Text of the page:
Programmatic's legacy pricing structures penalise premium - things have to change

There is a proliferation of fodder around transparency, yet only very few platforms have migrated away from legacy pricing struc / Pixabay

Over the last 10 years, a lot has changed in the world of programmatic advertising.

For a start, programmatic trading now represents 80% of UK digital media; a far cry from the days when it was solely defined by the scraps of inventory left over after all direct deals have been made… also know as 'remnant inventory'.

Today, programmatic is used just as often for branding as it is for performance campaigns. And premium publishers and brands, from The Telegraph to The Guardian, Burberry to BMW have adopted these trading practices.

However, very little attention has been given to a big problem that stems from programmatic’s history – for both buyers and sellers, programmatic penalises premium.

How it impact buyers

For buyers, imagine two scenarios: in the first you’re buying an impression at £1 CPM, and in the second, you’re buying at £40 CPM. Both are feasible within the UK market, depending on your segment and the inventory you are interested in.

Let’s assume your demand side platform (DSP) charges you 20% cost of media. When you spend £1 CPM, £0.20 goes to the DSP. To buy exactly the same format in the second scenario, at £40 CPM, you’d be paying £8 to the DSP. For the DSP, there’s absolutely no difference in cost to deliver this service (assuming the formats are the same), meaning premium is penalised.

Simon Harris, head of programmatic activation at iProspect has previously spoken of how programmatic has moved from "a line on a plan, to infrastructure for campaign delivery."

He noted that as the industry has moved towards transacting more expensive inventory, we have seen a number of buy-side platforms offering reduced fees around specific buy types.

As automation is adopted more broadly to encompass channels such as OTT, audio, OOH Harris antianticipates that there will be further tiering/stratification of pricing models and some suppliers moving from a percentage fee to a SaaS model.

And publishers...

In exactly the same way, if a publisher sells its inventory at £1 CPM, assuming a 20% SSP fee, it pays £0.20 to its supply side platform (SSP).

It’s the same cost for the SSP to handle this impression as if a premium publisher were to sell their inventory at £40 CPM, when a full £8 would go to its SSP.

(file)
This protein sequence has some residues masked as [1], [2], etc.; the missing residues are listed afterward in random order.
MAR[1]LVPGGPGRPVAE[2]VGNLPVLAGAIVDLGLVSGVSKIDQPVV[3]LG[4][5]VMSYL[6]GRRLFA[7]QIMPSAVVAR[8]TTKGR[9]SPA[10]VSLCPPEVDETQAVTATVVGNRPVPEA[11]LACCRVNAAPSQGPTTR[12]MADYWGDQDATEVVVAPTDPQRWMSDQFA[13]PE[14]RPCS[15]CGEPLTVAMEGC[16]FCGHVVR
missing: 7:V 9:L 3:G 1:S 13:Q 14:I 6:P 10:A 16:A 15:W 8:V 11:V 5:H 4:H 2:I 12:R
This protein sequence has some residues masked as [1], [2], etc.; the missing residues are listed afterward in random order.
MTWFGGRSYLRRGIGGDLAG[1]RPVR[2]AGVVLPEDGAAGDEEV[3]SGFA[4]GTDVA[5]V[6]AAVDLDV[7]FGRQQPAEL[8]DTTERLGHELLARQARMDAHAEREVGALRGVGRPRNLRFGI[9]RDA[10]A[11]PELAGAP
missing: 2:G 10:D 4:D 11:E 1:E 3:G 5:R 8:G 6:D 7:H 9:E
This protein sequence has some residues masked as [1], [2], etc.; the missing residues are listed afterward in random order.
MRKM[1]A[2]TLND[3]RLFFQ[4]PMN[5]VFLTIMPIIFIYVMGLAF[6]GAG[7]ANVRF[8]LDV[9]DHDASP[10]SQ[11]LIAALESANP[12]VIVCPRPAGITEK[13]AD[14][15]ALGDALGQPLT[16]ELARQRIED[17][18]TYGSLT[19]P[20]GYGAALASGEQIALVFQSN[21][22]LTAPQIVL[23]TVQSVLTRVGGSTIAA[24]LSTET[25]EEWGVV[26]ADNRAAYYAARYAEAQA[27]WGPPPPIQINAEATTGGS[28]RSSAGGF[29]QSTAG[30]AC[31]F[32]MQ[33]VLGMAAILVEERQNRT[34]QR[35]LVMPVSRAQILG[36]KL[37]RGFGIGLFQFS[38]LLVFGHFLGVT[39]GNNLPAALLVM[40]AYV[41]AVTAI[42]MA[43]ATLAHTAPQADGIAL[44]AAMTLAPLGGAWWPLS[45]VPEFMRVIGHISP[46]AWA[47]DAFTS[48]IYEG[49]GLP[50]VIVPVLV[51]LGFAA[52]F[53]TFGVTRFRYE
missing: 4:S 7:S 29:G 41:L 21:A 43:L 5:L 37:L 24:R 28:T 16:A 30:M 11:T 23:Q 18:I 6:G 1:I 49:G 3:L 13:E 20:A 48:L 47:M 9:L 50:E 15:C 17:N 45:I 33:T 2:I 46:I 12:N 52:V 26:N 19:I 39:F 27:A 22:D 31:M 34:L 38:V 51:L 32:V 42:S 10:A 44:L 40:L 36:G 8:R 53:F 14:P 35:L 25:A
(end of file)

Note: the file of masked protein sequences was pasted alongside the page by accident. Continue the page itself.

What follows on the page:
Daniel Spears, programmatic director at The Guardian argues that adtech's percentage fee model represents "a tax on quality" that undermines the interests of brands, buyers and content producers alike.

"As awareness of this market issue becomes widespread over the next 12 months, expect to see tier-one buyers and sellers gravitate towards vendors who operate with a fixed-fee or SaaS model," he added.

The rise of fairness?

While the industry has changed drastically over the last 10 years, the one thing that has yet to evolve is the pricing structure.

There is a proliferation of fodder around transparency, yet only very few platforms have migrated away from legacy pricing structures which are typically shrouded in opaque business practices.

Percentage of media as a pricing structure, incentives the wrong kind of behavior from the vendors that are supposed to be serving you. As a media buyer, you should be snapping up the media that makes that drives business outcomes and that is optimised for performance. As a media seller, you shouldn’t be penalised for the value of their inventory.

So what is price fairness?

From my perspective, it means a pricing structure that is designed to both scale return on ad spend for media buyers while not diminishing margins for those supplying the inventory. It means a transition away from percentage of media and towards pricing for technology and resources. This would be a fair marketplace that enables buyers, sellers, and technology providers to continue to invest in the industry.

Everyone wants value

There are times when charging a percentage of media spend makes sense. For example, if you’re a startup, and new to market, it could be reassuring to know that your fees are pegged exactly to your expenditure.

However, now that programmatic has been a channel for 10 years, and buyers are far more experienced than they were 10 years ago, I’m amazed that there are not more idealists, looking for a fairer approach to pricing.

The future

As more high-value inventory comes to market with publishers adopting header bidding, and especially as more and more of Europe is adopting connected TV, with the higher CPMs that it commands, charging a percentage media becomes increasingly punitive for quality publishers and advertisers who value quality inventory. I look forward to 'disruptive' pricing becoming the new normal, in the hopes that it perpetuates a fairer, cleaner, and more profitable programmatic ecosystem.

Cadi Jones is commercial director EMEA at Beeswax, she tweets @cadielisejones

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